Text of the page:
The opponent Ira L. Davis claims to be the owner of 388 hectares, 12 ares, and 51 centiares of this land which is lot A in the amended plan Exhibit C, alleging that said land had been sold to him by the applicant, as evidenced by Exhibit "Davis-1." Applicant denies this allegation. The trial court gave judgment in favor of the opponent and the applicant now comes on appeal assigning several errors. The first error is assigned to the act of the court below in overruling his demurrer to the opposition of Ira L. Davis and is based on the allegation that Davis' claim does not describe fully the portion of land claimed, nor does it state the right under which he claims it. According to the language employed in the demurrer the opponent claims a right of coownership to the whole land included in the application. At the time of passing1 upon the demurrer, it could not have been foreseen that the said opponent was entitled to a smaller portion of land, and the fact that after the trial this was found to be the case does not constitute an essential defect of the pleading. After an examination of said pleading, we find it sufficient, as it was not necessary to describe therein any specific portion, the whole land involved in the application being the subject of the opposition, nor to specify the right or interest under which the opponent claimed, since it is alleged in the said pleading that the opponent's predecessor in interest was a joint owner of the property with the applicant. Wherefore, applicant's verbal objection was properly overruled.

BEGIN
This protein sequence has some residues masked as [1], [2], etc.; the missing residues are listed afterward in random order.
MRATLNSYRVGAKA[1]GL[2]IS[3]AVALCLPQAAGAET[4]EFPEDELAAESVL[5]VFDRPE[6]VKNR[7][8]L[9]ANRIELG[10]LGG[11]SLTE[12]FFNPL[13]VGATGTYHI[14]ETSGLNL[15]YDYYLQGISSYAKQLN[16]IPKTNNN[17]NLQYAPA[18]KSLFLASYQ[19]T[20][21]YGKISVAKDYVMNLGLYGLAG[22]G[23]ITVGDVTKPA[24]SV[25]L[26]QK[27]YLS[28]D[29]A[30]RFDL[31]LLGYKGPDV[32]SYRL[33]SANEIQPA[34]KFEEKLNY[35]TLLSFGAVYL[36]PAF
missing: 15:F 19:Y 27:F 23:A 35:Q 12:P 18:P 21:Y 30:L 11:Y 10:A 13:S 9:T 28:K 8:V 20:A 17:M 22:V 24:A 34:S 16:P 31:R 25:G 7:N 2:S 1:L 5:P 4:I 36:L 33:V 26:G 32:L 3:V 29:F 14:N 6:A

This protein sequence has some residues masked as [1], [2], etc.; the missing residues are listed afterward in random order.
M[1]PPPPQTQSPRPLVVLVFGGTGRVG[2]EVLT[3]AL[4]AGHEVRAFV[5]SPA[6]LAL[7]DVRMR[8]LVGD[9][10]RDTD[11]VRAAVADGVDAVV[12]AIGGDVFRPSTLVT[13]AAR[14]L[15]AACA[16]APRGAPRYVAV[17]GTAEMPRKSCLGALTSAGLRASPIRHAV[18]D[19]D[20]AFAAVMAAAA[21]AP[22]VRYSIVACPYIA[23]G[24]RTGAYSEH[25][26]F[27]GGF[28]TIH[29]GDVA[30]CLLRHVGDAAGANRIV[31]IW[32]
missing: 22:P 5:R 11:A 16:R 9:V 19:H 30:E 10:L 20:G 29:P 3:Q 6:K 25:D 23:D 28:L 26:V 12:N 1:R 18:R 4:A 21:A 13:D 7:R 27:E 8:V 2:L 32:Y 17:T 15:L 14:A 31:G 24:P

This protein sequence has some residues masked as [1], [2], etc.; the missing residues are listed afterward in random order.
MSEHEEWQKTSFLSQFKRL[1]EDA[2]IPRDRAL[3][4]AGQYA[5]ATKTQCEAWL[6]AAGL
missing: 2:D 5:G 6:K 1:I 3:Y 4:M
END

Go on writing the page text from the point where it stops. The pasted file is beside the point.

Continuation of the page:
The applicant's second and third assignments of error are concerned with the act of the trial court in considering favorably the document Exhibit "Davis-1," and are based on the allegation that the said document is defective in that it does not contain the description of the land to which it refers, nor does it show a sufficient consideration. It is a fact, however, that the said document contains a description of the land claimed by the opponent and that it is situated within the property sought to be registered. The description is sufficient to identify the land without the necessity of a new contract between the parties, wherefore it is no obstacle to the existence of the contract. (Article 1273, Civil Code.)

Regarding the alleged defect of the contract, which is made to consist in the supposed lack of sufficient consideration, we are of the opinion that the uncontradicted explanations of the opponent Davis, about the consideration of the aforesaid contract of sale, are enough to make us conclude that it is not vitiated by the alleged defect.

As regards the fourth assignment of error, in which it is contended that Davis succeeded in taking possession of the document Exhibit "Davis-1" without the consent of the applicant, it is sufficient to say that the said instrument of sale was recorded in the registry of deeds and it has been proven that the opponent took possession of the land described in the document.

The fifth assignment of error being a consequence of the previous assignments need not be discussed.

We find that the judgment appealed from is in accordance with the facts and the law, wherefore it is affirmed with costs against the appellant. So ordered.

Malcolm, AvanceƱa, Villamor, Ostrand, and Johns, JJ., concur.